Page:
Jutta Escher Nuclear Reaction Descriptions for Astrophysics and Applications
Riccardo Orlandi Gamma-ray spectroscopy and the structure of neutron-rich actinides at the JAEA Tandem accelerator: recent results and future perspectives
Steven Bell Criticality Monitoring at Fukushima Daiichi Nuclear Power Plant
Ingo Wiedenhoever Nuclear Astrophysics Research at the John D. Fox Accelerator Laboratory
Andrew Stuchbery Excited-state g-factor measurements as a probe of emerging nuclear collectivity
Katarzyna Wrzosek-Lipska Shape coexistence studied with Coulomb excitation in the N∼104 and N∼60 regions
James Cubiss Nuclear shape studies in the lead region through the in-source laser spectroscopy technique
Rachel Montgomery Exploring the structure of mesons via tagged deep inelastic scattering at Jefferson Lab
Moritz Pascal Reiter Recent Mass Measurements for Nuclear Structure Investigations and Standard Model Tests at TITAN
Rolf-Dietmar Herzberg New Approaches to the Study of the Heaviest Elements
Marina Petri From NN correlations to 3N force effects in nuclear structure observables

Mack Atkinson


Exploring the link between finite nuclei and infinite nuclear matter
The investigation of the binding energy of atomic nuclei dates back to the origins of nuclear physics. The well-known empirical mass formula, developed by Bethe and Weizsäcker, accurately describes the global aspects of nuclear binding for most of the nuclear chart. Its success is largely due to the saturating nature of the constituent nucleons in nuclei. Therefore, the saturation energy of nuclear matter is traditionally extrapolated from the empirical mass formula. To investigate this extrapolation, I will present binding-energy densities of 12C, 40Ca, 48Ca, and 208Pb calculated using a dispersive optical model constrained by all relevant data. These energy densities reveal that the nuclear interior minimally contributes to the total binding energy. Thus, the volume contribution to the binding energy in the interior is not well-constrained. These results call into question the degree to which the equation of state of nuclear matter is constrained by the empirical mass formula.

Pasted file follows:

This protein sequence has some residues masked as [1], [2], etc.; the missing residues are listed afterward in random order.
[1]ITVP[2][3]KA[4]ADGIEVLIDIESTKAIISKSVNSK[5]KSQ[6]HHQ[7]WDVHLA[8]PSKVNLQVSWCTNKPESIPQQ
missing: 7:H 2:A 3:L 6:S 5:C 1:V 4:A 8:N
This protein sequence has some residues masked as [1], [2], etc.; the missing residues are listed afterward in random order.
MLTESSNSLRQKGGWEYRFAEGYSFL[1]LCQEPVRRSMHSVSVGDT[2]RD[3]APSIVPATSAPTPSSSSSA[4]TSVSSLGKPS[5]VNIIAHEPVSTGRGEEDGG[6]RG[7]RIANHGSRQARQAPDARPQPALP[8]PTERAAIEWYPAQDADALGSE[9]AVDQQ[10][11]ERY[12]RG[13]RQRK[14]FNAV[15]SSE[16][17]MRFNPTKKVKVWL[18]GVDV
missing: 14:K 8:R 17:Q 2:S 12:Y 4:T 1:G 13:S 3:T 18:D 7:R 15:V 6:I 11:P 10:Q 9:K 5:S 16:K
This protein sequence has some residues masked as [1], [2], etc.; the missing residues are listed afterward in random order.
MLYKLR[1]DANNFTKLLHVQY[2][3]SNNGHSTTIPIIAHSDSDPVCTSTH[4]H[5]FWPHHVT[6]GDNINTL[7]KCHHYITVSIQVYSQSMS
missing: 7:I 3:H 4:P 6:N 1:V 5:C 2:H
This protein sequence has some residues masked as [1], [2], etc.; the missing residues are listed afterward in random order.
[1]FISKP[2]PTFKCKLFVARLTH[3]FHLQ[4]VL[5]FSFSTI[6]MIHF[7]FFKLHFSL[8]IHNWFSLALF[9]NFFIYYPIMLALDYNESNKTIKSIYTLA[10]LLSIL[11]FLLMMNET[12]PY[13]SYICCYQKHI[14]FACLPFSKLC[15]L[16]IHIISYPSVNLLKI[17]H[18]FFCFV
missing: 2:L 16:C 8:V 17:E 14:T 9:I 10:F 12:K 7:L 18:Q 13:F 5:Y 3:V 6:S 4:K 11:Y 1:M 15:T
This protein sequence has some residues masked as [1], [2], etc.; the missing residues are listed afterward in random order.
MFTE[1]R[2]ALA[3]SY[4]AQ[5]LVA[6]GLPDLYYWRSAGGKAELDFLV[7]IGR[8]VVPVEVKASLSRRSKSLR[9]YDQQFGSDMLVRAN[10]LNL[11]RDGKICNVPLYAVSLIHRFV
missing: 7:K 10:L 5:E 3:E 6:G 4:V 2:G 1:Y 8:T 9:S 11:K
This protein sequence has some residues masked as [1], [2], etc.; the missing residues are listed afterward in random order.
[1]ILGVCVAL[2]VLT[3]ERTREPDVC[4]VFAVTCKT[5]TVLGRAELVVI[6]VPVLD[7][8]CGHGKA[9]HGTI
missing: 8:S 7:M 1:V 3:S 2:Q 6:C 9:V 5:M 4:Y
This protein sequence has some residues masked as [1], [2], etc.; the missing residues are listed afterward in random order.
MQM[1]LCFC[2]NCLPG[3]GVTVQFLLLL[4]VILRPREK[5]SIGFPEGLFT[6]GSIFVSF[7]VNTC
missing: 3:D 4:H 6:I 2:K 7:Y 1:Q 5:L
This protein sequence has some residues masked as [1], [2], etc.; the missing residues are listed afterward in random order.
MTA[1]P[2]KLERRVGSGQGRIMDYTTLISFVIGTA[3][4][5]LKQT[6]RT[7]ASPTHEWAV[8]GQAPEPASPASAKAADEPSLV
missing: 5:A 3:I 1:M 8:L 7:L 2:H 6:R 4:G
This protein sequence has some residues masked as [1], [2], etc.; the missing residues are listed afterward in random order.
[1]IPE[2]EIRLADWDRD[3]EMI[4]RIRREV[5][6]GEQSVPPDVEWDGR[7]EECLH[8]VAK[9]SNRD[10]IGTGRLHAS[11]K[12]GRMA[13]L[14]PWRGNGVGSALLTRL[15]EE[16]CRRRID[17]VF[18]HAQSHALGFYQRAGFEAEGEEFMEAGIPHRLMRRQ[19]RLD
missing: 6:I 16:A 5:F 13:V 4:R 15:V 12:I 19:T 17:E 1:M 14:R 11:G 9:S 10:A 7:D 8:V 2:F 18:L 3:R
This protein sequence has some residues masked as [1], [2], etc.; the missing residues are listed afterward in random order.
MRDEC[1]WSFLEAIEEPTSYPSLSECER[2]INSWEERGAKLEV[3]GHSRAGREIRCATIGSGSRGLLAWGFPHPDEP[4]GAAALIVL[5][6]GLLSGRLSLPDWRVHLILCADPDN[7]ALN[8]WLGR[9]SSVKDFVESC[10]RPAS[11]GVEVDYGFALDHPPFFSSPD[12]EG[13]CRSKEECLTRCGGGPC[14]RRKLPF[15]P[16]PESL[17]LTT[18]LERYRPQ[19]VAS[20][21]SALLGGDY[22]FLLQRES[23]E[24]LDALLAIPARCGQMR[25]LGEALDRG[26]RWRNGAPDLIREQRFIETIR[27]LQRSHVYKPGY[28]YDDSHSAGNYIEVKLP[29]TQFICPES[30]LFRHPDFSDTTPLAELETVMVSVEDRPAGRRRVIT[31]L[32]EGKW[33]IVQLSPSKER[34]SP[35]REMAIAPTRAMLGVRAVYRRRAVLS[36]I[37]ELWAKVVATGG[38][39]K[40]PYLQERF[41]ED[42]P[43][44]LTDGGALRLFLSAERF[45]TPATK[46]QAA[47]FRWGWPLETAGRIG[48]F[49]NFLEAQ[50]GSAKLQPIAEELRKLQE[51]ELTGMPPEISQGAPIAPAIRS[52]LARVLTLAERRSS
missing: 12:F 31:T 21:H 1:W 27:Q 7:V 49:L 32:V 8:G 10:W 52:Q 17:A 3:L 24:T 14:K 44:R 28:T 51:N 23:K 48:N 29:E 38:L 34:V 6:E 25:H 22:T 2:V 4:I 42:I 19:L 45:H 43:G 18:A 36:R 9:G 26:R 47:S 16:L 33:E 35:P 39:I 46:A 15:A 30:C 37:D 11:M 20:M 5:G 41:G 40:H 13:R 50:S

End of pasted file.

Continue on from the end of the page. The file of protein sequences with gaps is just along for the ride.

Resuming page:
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Daniel Cox

Lund University

Nuclear Spectroscopy of Superheavy Nuclei
In the wake of the discovery of superheavy elements, nuclear spectroscopy experiments aim at providing anchor points at the uppermost end of the nuclear chart for nuclear structure theory, which otherwise had to solely rely on extrapolations. In two runs in 2019 and 2020, such a nuclear spectroscopy experiment was conducted to study α-decay chains stemming from isotopes of flerovium (element Z = 114).
The U310 experiment employed an upgraded TASISpec decay station placed behind the gas-filled separator TASCA. The fusion-evaporation reactions 48Ca+242Pu and 48Ca+244Pu provided a total of 32 flerovium-candidate decay chains in effectively 18 days of beam time. Two and eleven decay chains were firmly assigned to even-even 286Fl and 288Fl isotopes, respectively. The – admittedly unexpected – observations include (i) an excited 0+ state at 0.62(4) MeV excitation energy in 282Cn, and (ii) a Qα = 9.46(1) MeV decay branch (1 out of 51) from 284Cn into 280Ds [1]. Both observations indicate that there is hardly any shell gap at proton number Z = 114 - at least not at neutron numbers N ≈ 172-174. The remaining decay chains stemming from 289Fl indicate the presence of α-decay fine structure as has been theoretically predicted for odd-A Fl-decay chains. This is the focus of an ongoing analysis [2].